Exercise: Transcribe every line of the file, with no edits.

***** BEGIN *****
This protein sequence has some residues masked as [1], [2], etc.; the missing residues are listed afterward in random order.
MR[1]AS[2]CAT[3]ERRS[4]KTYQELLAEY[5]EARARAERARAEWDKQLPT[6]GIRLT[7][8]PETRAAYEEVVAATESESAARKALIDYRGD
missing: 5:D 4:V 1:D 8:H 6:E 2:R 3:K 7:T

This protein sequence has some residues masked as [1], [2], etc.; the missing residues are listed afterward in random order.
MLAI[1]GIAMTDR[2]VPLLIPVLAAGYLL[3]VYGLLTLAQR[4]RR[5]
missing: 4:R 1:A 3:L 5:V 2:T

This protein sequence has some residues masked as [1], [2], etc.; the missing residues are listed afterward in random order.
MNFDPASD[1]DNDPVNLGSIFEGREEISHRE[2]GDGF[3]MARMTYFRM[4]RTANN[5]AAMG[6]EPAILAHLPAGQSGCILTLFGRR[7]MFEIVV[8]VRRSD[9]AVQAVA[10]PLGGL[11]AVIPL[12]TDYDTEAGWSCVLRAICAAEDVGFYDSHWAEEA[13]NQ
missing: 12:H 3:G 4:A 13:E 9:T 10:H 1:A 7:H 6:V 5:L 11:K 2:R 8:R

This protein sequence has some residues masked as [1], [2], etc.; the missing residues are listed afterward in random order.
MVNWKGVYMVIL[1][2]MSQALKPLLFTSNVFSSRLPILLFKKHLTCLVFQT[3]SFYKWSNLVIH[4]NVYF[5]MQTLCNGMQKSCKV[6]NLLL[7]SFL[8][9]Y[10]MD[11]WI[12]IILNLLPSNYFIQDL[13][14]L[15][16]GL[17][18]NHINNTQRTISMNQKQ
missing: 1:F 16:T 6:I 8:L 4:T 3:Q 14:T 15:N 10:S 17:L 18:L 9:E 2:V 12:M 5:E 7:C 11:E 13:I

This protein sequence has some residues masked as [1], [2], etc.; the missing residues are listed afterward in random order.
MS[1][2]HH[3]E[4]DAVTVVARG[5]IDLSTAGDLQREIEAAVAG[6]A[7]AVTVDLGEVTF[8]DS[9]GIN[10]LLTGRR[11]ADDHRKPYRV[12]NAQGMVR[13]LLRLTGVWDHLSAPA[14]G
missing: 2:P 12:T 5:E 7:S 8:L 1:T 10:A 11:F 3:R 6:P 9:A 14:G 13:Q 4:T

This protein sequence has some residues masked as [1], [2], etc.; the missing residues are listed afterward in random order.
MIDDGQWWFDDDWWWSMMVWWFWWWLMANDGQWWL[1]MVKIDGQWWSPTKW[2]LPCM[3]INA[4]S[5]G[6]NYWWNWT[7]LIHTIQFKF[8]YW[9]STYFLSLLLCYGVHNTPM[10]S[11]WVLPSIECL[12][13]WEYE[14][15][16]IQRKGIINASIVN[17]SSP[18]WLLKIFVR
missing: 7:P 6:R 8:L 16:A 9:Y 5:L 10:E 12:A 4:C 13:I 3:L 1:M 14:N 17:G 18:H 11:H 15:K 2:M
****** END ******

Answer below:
This protein sequence has some residues masked as [1], [2], etc.; the missing residues are listed afterward in random order.
MR[1]AS[2]CAT[3]ERRS[4]KTYQELLAEY[5]EARARAERARAEWDKQLPT[6]GIRLT[7][8]PETRAAYEEVVAATESESAARKALIDYRGD
missing: 5:D 4:V 1:D 8:H 6:E 2:R 3:K 7:T

This protein sequence has some residues masked as [1], [2], etc.; the missing residues are listed afterward in random order.
MLAI[1]GIAMTDR[2]VPLLIPVLAAGYLL[3]VYGLLTLAQR[4]RR[5]
missing: 4:R 1:A 3:L 5:V 2:T

This protein sequence has some residues masked as [1], [2], etc.; the missing residues are listed afterward in random order.
MNFDPASD[1]DNDPVNLGSIFEGREEISHRE[2]GDGF[3]MARMTYFRM[4]RTANN[5]AAMG[6]EPAILAHLPAGQSGCILTLFGRR[7]MFEIVV[8]VRRSD[9]AVQAVA[10]PLGGL[11]AVIPL[12]TDYDTEAGWSCVLRAICAAEDVGFYDSHWAEEA[13]NQ
missing: 12:H 3:G 4:A 13:E 9:T 10:H 1:A 7:H 6:V 5:L 11:K 2:R 8:R

This protein sequence has some residues masked as [1], [2], etc.; the missing residues are listed afterward in random order.
MVNWKGVYMVIL[1][2]MSQALKPLLFTSNVFSSRLPILLFKKHLTCLVFQT[3]SFYKWSNLVIH[4]NVYF[5]MQTLCNGMQKSCKV[6]NLLL[7]SFL[8][9]Y[10]MD[11]WI[12]IILNLLPSNYFIQDL[13][14]L[15][16]GL[17][18]NHINNTQRTISMNQKQ
missing: 1:F 16:T 6:I 8:L 4:T 3:Q 14:T 15:N 10:S 17:L 18:L 9:E 2:V 12:M 5:E 7:C 11:E 13:I

This protein sequence has some residues masked as [1], [2], etc.; the missing residues are listed afterward in random order.
MS[1][2]HH[3]E[4]DAVTVVARG[5]IDLSTAGDLQREIEAAVAG[6]A[7]AVTVDLGEVTF[8]DS[9]GIN[10]LLTGRR[11]ADDHRKPYRV[12]NAQGMVR[13]LLRLTGVWDHLSAPA[14]G
missing: 2:P 12:T 5:E 7:S 8:L 1:T 10:A 11:F 3:R 6:P 9:A 14:G 13:Q 4:T

This protein sequence has some residues masked as [1], [2], etc.; the missing residues are listed afterward in random order.
MIDDGQWWFDDDWWWSMMVWWFWWWLMANDGQWWL[1]MVKIDGQWWSPTKW[2]LPCM[3]INA[4]S[5]G[6]NYWWNWT[7]LIHTIQFKF[8]YW[9]STYFLSLLLCYGVHNTPM[10]S[11]WVLPSIECL[12][13]WEYE[14][15][16]IQRKGIINASIVN[17]SSP[18]WLLKIFVR
missing: 7:P 6:R 8:L 16:A 9:Y 5:L 10:E 12:A 4:C 13:I 3:L 1:M 14:N 17:G 18:H 11:H 15:K 2:M